UN Safe Passage Sought for Attack Suspects

With the anticipated release of two of his activists from a Thai jail, opposition party leader Sam Rain­sy is pushing the UN to ar­range passage for the men to a third country rather than face pos­sible criminal prosecution up­on returning to Cambodia.

Sok Yoeun, an opposition activ­ist from Battambang, and Sar Soph­oan, who heads the party’s Bang­kok office, are both nearing the end of six-month jail senten­ces for immigration violations.

“If they are not accepted by a third country at the time of their re­lease, their situation will indeed become very difficult….Will they be tragically sent back to Cambo­dia?” Sam Rainsy wrote in a May 11 letter to Francois Fouinat, di­rector of the UN High Commis­sioner for Refugees’ Asia Pacific of­fice in Geneva.

While Sam Rainsy indicated in the letter he had received favorable responses from a number of West­ern embassies on the matter, party treasurer Yim Sovann said Monday there has been no re­sponse yet from the UN and that no decision on resettlement has been reached.

Sar Sophoan was arrested for har­boring Sok Yoeun, who fled to Thailand late last year after be­ing accused of orchestrating the Sep­tember 1998 rocket attack in Si­em Reap that the government claims was an attempt on Prime Min­­ister Hun Sen’s life.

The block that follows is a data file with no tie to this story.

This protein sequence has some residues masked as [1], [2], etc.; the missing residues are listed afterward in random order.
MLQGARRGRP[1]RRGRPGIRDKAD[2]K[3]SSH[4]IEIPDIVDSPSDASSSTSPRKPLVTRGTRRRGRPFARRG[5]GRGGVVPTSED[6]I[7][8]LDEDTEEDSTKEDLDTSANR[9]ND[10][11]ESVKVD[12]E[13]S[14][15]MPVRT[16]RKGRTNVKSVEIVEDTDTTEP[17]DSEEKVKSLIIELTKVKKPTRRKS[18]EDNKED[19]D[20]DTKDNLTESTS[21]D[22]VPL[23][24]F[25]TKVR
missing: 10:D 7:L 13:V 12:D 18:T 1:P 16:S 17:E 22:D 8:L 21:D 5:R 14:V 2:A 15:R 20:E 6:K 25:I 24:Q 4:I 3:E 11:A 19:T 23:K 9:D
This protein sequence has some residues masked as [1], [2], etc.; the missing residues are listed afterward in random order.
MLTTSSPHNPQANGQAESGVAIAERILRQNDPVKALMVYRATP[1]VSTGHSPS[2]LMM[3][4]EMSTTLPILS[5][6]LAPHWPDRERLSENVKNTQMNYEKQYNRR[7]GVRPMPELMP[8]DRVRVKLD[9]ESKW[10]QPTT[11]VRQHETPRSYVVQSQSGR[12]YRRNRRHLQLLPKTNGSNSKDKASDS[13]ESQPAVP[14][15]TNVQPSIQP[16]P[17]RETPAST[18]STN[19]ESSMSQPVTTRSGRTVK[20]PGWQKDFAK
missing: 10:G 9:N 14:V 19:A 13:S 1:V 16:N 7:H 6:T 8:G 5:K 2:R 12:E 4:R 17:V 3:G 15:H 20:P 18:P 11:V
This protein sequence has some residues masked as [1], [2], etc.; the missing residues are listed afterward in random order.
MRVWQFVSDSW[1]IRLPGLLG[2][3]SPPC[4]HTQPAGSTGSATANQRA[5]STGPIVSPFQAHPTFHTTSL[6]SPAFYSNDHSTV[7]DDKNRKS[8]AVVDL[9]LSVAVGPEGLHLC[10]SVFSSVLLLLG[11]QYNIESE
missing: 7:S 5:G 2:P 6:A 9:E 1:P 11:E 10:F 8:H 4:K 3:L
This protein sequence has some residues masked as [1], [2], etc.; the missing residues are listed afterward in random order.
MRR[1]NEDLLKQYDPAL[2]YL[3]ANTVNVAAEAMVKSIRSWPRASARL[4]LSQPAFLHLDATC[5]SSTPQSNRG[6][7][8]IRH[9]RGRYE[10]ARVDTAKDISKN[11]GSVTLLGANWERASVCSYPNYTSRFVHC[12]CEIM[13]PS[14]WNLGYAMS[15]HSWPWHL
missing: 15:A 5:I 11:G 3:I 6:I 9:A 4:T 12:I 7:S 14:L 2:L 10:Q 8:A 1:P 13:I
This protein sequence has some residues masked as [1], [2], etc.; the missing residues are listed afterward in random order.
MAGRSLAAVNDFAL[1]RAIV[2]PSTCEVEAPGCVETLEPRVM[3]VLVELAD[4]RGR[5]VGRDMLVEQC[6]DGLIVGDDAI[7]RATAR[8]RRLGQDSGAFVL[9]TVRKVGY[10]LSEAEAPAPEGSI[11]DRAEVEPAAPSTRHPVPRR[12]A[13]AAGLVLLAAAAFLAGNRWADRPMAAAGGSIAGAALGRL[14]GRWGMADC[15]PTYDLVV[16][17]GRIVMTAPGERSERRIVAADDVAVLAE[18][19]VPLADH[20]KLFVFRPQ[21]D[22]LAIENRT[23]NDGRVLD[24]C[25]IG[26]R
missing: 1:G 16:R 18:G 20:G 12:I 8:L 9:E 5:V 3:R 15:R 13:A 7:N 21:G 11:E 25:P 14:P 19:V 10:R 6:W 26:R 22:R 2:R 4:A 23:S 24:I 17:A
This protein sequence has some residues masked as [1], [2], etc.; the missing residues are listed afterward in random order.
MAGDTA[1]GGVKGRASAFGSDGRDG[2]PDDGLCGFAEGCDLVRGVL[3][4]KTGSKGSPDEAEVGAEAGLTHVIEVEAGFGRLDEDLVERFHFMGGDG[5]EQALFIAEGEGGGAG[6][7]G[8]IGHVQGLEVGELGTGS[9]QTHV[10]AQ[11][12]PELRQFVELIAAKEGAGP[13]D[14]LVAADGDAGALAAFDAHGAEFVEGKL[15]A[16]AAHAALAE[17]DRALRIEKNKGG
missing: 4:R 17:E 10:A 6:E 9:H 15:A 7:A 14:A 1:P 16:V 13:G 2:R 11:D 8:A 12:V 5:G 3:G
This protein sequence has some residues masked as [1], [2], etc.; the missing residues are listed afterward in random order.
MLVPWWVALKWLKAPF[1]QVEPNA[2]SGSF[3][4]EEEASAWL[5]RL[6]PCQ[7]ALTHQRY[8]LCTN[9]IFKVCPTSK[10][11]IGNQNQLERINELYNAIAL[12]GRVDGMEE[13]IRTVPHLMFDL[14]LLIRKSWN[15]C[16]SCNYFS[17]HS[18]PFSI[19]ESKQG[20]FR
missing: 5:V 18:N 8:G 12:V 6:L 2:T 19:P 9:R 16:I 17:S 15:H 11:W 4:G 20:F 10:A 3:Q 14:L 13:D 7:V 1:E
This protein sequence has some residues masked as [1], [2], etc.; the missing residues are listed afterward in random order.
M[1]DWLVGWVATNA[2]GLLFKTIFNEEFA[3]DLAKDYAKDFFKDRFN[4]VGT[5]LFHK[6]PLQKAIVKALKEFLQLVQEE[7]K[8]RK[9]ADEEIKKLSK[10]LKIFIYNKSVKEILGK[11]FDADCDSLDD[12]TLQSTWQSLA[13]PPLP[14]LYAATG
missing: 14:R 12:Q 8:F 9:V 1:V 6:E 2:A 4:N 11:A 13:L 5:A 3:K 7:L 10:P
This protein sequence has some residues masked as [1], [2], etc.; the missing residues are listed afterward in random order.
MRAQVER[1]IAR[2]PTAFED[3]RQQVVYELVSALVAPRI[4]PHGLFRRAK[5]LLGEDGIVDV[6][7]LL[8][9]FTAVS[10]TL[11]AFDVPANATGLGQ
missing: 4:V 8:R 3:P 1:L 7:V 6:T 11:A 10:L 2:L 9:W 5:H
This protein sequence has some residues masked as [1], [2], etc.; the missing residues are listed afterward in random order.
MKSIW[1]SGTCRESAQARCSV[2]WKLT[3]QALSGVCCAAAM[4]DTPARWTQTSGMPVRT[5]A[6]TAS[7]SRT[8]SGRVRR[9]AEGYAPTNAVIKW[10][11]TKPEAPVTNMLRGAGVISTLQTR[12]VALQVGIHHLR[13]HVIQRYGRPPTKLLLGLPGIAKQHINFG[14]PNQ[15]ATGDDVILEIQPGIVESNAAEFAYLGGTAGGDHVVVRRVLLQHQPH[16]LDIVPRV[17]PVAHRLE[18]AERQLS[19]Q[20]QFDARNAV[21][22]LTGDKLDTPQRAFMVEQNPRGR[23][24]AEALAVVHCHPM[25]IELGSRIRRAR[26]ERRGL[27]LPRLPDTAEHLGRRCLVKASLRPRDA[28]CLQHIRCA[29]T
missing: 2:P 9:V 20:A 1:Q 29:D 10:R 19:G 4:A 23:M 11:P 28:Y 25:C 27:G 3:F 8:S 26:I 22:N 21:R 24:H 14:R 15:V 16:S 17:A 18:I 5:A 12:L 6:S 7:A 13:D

Sok Yoeun’s presence in Thai­land sparked the Cambodian gov­ernment’s first extradition at­tempt, but the Thai government’s refusal to return him outright cast doubt on Cambodia’s claims that he was responsible for the attack, which killed one bystander.

After escaping to Thailand following a roundup of rocket attack suspects—mostly Sam Rainsy Par­ty members from Battam­bang—Sok Yoeun was granted “person of concern” status by the UNHCR while the Thai government waited for evidence to ar­rive from Cambodia justifying his ex­tradition.

Though a formal extradition re­quest was filed with the Thais, it is unclear what evidence was given to support that request.

Sam Rainsy leaders continue to claim the rocket attack was used by Hun Sen supporters as a way to justify further harassment of op­position party members.

The two other party activists ar­rested in connection with the at­tack, Kong Bun Heang and Mung Davuth, were released from Phnom Penh’s military pri­son after six months when no formal charges were filed against them.

 

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